Abstract 231: Preliminary Experience with Prehospital Pupillometry: A Prospective, Observational Study in Out-of-Hospital Cardiac Arrest
Objective: Physiologic monitoring & neuroprognostication during resuscitation are relatively crude. Real time assessment of neurophysiology could be useful to guide resuscitative efforts. Objective assessment of the pupillary light reflex [PLR] is feasible during IHCA with a portable pupillometer, & PLR is associated with survival & neurologic outcome. We are conducting a prospective, observational study to assess the translational potential of pupillometry in the prehospital setting for OHCA.
Hypotheses: Prehospital pupillometry is feasible & qualitative assessment of PLR is associated with patient outcomes.
Methods: Portable pupillometers (NeurOptics, Inc) were deployed for subjects with EMS treated OHCA. Serial recordings were obtained during routine pulse checks until ROSC, termination, or hospital arrival. We qualified PLR as normal/abnormal/absent with Neurologic Pupillary Index (NPiTM), a continuous scale that combines facets of PLR (e.g. % change, velocity, latency). We reviewed prehospital & hospital records to identify patient characteristics & outcomes, tabulated data as means/medians/proportions, & estimated test performance characteristics.
Results: From 2/14 - 6/14, a pupillometer was deployed to 38/58 (66%) patients with EMS treated OHCA (63 ± 16 years, 66% male, 33% witnessed, 54% bystander CPR, 11% shockable rhythm). Of 38 subjects, 21 (56%) were transported (19 ROSC & 2 CPR). At the time of submission, follow-up data were available on 27 (71%) patients (6 survived to admission, 4 had therapeutic hypothermia, 3 had cardiac catheterization, 1 survived to discharge with excellent neurologic recovery). In total, 385 readings were attempted (median 8.5 attempts/patient; IQR 6-12). Median 47% (IQR 25%, 67%) readings had usable data. Most (92%) patients had ≥1 usable reading and 9/38 (24%) had any PLR during resuscitation.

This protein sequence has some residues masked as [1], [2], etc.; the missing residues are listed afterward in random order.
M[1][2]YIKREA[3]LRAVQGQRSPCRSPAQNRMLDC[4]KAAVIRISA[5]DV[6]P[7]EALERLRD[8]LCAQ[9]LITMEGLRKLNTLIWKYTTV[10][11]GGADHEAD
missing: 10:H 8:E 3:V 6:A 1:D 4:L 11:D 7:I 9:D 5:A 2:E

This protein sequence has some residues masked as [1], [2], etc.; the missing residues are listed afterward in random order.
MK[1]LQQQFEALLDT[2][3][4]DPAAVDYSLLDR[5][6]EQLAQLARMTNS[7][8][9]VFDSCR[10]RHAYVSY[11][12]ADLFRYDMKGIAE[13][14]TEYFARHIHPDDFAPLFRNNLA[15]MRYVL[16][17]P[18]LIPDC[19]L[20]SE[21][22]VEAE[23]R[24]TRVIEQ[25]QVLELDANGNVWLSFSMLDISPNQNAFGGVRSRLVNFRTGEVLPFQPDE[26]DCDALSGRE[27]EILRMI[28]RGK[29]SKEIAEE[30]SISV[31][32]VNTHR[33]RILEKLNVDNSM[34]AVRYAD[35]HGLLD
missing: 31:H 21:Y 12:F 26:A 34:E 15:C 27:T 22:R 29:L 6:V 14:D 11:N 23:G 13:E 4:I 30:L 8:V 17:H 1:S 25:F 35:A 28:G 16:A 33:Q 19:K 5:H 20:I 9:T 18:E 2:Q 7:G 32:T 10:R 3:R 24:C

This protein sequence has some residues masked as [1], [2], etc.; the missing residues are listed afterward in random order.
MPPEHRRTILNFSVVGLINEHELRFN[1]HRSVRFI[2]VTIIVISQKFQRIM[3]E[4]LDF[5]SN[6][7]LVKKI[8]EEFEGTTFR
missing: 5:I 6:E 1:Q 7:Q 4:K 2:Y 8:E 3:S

Conclusion: Prehospital pupillometry is feasible & may yield prognostic information during resuscitation.
Author Disclosures: J.C. Reynolds: Research Grant; Significant; Michigan State University Clinical & Translational Science Institute. Other; Modest; Loaner equipment from NeurOptics, Inc.. T. Chassee: None. M.D. Fankhauser: None. A. Uber: None.
- © 2014 by American Heart Association, Inc.